Tuesday, January 26, 2021

SpaceX is first with inter-satellite laser links in low-Earth orbit, but others will follow.

SpaceX is willing to subsidize expensive hardware like laser links and end-user terminals in the short run.

When SpaceX first announced plans for Starlink, their low-Earth orbit Internet service constellation, they said each satellite would have five inter-satellite laser links (ISLLs) -- two links to satellites in the same orbital plane, two to satellites in adjacent orbital planes, and one to a satellite in a crossing plane. They subsequently dropped the crossing link as too difficult and, when they finally began launching satellites, they had no laser links. Last year they tested ISLLs on two satellites.

Last November, SpaceX requested that the FCC modify its license to allow them to operate 348 satellites at an altitude of 560 km and an inclination of 97.6 degrees in order to serve the polar regions. This month, the FCC postponed their decision on the 348 satellites, but granted SpaceX permission to operate ten satellites to "facilitate the continued development and testing of SpaceX’s broadband service in high latitude geographic areas" and those ten satellites were launched as part of a 143-satellite rideshare.

That rideshare was a record-setter, but it is more interesting to note that those ten polar-orbit satellites were equipped with operational ISLLs and Elon Musk confirmed that the remaining 338 would also have ISLLs if approved. In the same tweet, he confirmed that their inclined-orbit satellites would be equipped with ISLLs next year, but only the polar satellites would have them this year.

SpaceX must be confident that the full 348 satellites will be authorized since the first ten, while useful for tests, would not provide meaningful connectivity and my guess is that the polar-orbit satellites will be able to link to the inclined-orbit satellites with lasers when they begin launching next year. (Note that Telesat has applied for a patent on a Dual LEO Satellite System in which polar and inclined-orbit satellites communicate with each other).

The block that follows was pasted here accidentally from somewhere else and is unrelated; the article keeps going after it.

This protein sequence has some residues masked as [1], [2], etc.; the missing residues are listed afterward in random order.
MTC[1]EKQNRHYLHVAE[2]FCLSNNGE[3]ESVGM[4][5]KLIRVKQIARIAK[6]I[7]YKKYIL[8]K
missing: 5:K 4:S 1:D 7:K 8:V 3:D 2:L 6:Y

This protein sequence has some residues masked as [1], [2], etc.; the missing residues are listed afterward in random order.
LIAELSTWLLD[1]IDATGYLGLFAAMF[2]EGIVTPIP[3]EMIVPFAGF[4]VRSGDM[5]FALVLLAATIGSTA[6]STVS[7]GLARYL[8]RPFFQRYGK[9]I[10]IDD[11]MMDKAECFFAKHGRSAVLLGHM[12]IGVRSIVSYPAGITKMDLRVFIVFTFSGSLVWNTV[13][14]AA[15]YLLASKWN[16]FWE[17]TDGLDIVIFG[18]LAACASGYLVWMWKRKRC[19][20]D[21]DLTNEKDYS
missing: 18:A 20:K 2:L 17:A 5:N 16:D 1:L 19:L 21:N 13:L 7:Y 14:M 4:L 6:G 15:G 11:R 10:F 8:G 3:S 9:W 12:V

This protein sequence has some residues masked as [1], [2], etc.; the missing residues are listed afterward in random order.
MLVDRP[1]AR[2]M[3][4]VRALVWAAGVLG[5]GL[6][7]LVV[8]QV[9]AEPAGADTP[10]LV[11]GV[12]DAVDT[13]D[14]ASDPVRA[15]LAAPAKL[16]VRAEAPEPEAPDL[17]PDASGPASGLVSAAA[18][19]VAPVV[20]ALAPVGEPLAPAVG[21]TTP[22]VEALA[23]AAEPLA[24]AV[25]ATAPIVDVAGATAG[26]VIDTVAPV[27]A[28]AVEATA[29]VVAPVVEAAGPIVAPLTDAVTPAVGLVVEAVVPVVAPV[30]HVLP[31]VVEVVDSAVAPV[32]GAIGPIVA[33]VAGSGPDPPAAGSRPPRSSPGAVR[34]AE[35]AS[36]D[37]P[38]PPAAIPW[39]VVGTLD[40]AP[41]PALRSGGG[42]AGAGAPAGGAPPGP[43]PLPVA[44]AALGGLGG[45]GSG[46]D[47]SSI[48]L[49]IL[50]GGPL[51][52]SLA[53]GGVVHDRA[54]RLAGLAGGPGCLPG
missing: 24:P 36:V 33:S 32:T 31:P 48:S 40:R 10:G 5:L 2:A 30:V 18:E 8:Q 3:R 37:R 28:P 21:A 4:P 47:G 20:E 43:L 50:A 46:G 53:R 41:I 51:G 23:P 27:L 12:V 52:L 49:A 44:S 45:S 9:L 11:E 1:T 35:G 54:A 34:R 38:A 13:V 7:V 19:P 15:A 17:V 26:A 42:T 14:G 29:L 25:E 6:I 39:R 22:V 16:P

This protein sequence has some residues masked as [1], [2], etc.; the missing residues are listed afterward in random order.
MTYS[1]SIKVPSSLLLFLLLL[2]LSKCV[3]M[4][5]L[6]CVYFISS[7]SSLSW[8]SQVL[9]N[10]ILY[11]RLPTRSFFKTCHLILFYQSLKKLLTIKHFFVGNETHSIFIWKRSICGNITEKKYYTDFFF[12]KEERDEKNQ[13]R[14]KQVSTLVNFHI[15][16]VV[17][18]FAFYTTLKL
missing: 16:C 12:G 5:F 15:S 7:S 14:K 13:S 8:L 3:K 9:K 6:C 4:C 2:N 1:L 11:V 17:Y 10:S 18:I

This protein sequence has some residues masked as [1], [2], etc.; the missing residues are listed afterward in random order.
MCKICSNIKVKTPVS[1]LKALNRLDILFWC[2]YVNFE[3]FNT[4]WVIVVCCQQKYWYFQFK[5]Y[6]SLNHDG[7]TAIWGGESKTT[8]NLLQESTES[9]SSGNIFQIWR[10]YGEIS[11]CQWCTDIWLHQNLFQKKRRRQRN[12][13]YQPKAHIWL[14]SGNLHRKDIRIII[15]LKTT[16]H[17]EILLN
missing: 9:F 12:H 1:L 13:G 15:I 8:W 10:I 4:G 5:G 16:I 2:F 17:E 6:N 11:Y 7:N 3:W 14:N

How about the other LEO satellite projects?

Telesat plans to launch a hybrid constellation with laser links connecting polar and inclined satellites and is already working with Mynaric, a German laser communication company, on Blackjack, a LEO constellation being developed for the US Department of Defense, so Mynaric may supply the lasers for Telesat's satellites. It's also interesting that Mynaric's US office is in Hawthorne, California, home of SpaceX. OneWeb initially planned to equip their satellites with ISLLs, but they decided not to for cost and political reasons. As far as I know, Jeff Bezos' Project Kuiper has not officially committed to having ISLLs between their satellites, but they are hiring optical engineers to work on the constellation and are planning applications that will benefit from ISLLs. I don't know about the Chinese broadband LEO companies, but at least one Chinese company Intane, produces space lasers. (Mynaric has withdrawn from the Chinese market due to political pressure).

HydRON connecting the ground,
LEO and GEO satellites and deep space
In the long run, I expect that every LEO broadband provider that survives, will be linking their satellites with ISLLs -- doing so will lower latency and reduce the need for terrestrial ground stations. Furthermore, I expect we will see ISLLs between LEO, MEO and GEO satellites. Telesat and OneWeb may have the lead on multi-layer links since Telesat is already a well-established GEO satellite communication company and Hughes is an investor in OneWeb. SES, which operates both MEO and GEO satellites is an investor in the forthcoming European Union LEO constellation and the European Space Agency has a long ISLL history and has recently launched project HydRON, which hopes to demonstrate the seamless extension of terrestrial fiber networks with "fiber in the sky" -- a terabit GEO/LEO optical network in space

But, that's the long run. For now, SpaceX is far ahead of the field in nearly every dimension, including ISLL development and deployment and it seems they are willing to subsidize expensive hardware like laser links and end-user terminals while focusing on relatively affluent markets like North America, Europe, and Australia in the short run.

Update 10/25/2020

Here are two more reasons why every successful LEO constellation operator will have inter-satellite laser links (ISLLs). Constellations with ISLLs will be able to offload traffic from the orbital network to terrestrial gateways on islands in the middle of an ocean or other low-utilization locations and the operators will not have to obtain gateway spectrum licenses in nations where the regulators balk. (Pointed out by @Megaconstellati and @trengriffin).

Update 9/30/2022

Starlink has activated the laser terminals on their version 1.5 polar orbit satellites. An early user reports that he is getting intermittent connectivity and high speeds (since he is the only one up there). Uptime should improve as more polar-orbit satellites are launched. I wonder about latency.


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